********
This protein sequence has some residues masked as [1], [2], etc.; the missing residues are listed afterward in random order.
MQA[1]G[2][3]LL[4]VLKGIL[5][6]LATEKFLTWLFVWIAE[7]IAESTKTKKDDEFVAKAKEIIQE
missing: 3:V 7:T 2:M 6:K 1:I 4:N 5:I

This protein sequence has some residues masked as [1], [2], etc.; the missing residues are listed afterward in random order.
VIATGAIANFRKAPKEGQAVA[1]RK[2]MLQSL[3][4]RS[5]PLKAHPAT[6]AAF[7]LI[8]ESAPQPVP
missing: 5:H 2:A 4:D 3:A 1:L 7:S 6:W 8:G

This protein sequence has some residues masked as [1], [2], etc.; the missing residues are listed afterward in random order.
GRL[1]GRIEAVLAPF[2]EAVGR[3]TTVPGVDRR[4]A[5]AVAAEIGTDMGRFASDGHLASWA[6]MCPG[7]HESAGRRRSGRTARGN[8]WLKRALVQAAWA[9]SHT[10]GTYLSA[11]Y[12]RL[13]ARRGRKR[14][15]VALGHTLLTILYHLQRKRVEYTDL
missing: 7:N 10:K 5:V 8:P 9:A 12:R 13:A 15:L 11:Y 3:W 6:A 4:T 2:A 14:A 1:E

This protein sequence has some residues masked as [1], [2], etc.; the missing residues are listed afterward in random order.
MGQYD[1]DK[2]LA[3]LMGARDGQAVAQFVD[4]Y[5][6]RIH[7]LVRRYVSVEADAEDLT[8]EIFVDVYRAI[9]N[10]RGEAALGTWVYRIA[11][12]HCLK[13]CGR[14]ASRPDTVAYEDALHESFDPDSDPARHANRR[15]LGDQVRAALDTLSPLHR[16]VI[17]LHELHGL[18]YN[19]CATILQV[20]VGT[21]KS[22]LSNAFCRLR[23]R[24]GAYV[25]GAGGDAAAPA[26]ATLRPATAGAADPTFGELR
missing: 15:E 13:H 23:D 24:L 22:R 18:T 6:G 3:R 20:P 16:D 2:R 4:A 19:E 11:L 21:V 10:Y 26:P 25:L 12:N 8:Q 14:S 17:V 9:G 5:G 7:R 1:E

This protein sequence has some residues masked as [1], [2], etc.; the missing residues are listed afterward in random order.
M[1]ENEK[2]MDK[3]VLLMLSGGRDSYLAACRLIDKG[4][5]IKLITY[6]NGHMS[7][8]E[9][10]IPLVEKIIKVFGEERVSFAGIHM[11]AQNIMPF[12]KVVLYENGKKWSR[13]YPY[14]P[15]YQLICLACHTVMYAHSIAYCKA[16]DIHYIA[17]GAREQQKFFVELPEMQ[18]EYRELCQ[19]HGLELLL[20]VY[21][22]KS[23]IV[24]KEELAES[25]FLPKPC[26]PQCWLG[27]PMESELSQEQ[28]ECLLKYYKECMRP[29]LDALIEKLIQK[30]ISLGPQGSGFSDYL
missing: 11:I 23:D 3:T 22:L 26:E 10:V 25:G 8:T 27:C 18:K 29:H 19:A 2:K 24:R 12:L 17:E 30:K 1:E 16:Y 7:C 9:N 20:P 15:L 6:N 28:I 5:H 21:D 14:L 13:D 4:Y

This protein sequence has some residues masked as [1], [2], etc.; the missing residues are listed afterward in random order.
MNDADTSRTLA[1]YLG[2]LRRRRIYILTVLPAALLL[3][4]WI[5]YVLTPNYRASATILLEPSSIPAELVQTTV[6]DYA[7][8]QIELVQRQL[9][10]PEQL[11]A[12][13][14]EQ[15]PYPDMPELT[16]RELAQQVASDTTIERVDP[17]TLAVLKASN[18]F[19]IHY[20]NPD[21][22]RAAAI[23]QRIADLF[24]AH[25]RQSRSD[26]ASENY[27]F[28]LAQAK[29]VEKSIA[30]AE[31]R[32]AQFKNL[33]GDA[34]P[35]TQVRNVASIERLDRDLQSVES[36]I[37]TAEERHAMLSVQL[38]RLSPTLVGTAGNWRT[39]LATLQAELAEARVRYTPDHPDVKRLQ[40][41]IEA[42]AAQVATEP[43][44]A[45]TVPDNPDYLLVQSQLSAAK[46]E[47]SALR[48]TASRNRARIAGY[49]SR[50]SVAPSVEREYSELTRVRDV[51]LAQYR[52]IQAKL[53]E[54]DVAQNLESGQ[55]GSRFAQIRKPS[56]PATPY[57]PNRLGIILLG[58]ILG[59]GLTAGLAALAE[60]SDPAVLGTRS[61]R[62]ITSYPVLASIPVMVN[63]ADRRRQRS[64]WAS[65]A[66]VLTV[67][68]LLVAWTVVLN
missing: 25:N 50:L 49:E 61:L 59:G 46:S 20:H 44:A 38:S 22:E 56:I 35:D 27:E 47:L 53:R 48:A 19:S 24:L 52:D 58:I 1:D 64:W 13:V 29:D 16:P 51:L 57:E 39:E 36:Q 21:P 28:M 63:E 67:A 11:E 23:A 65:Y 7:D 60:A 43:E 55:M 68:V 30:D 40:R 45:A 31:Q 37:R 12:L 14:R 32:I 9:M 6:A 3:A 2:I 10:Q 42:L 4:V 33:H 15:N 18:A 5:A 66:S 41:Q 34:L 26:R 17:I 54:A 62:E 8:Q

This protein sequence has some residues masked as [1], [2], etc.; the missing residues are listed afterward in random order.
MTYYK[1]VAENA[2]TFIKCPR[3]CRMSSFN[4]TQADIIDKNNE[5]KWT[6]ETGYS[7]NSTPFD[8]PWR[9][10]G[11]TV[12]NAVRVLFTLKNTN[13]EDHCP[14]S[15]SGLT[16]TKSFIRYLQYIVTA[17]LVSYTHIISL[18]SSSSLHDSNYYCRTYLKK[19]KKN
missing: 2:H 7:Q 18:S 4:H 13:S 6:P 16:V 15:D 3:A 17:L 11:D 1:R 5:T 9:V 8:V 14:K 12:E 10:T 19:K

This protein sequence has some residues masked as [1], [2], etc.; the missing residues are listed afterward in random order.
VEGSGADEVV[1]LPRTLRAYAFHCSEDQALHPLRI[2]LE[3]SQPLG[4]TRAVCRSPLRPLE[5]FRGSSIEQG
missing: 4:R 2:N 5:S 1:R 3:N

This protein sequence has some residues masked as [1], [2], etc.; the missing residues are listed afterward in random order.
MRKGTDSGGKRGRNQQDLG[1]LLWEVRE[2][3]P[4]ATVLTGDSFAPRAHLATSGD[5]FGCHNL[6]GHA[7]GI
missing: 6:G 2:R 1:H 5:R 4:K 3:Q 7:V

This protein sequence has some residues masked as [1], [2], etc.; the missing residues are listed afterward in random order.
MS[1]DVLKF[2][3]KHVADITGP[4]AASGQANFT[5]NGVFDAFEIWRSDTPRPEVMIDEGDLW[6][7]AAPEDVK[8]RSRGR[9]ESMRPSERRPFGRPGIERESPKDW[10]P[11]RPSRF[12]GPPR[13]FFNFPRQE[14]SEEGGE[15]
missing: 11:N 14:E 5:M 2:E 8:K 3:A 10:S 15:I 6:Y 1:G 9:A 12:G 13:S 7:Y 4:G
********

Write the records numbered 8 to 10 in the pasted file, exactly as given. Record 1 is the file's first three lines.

This protein sequence has some residues masked as [1], [2], etc.; the missing residues are listed afterward in random order.
VEGSGADEVV[1]LPRTLRAYAFHCSEDQALHPLRI[2]LE[3]SQPLG[4]TRAVCRSPLRPLE[5]FRGSSIEQG
missing: 4:R 2:N 5:S 1:R 3:N

This protein sequence has some residues masked as [1], [2], etc.; the missing residues are listed afterward in random order.
MRKGTDSGGKRGRNQQDLG[1]LLWEVRE[2][3]P[4]ATVLTGDSFAPRAHLATSGD[5]FGCHNL[6]GHA[7]GI
missing: 6:G 2:R 1:H 5:R 4:K 3:Q 7:V

This protein sequence has some residues masked as [1], [2], etc.; the missing residues are listed afterward in random order.
MS[1]DVLKF[2][3]KHVADITGP[4]AASGQANFT[5]NGVFDAFEIWRSDTPRPEVMIDEGDLW[6][7]AAPEDVK[8]RSRGR[9]ESMRPSERRPFGRPGIERESPKDW[10]P[11]RPSRF[12]GPPR[13]FFNFPRQE[14]SEEGGE[15]
missing: 11:N 14:E 5:M 2:E 8:K 3:A 10:S 15:I 6:Y 1:G 9:A 12:G 13:S 7:Y 4:G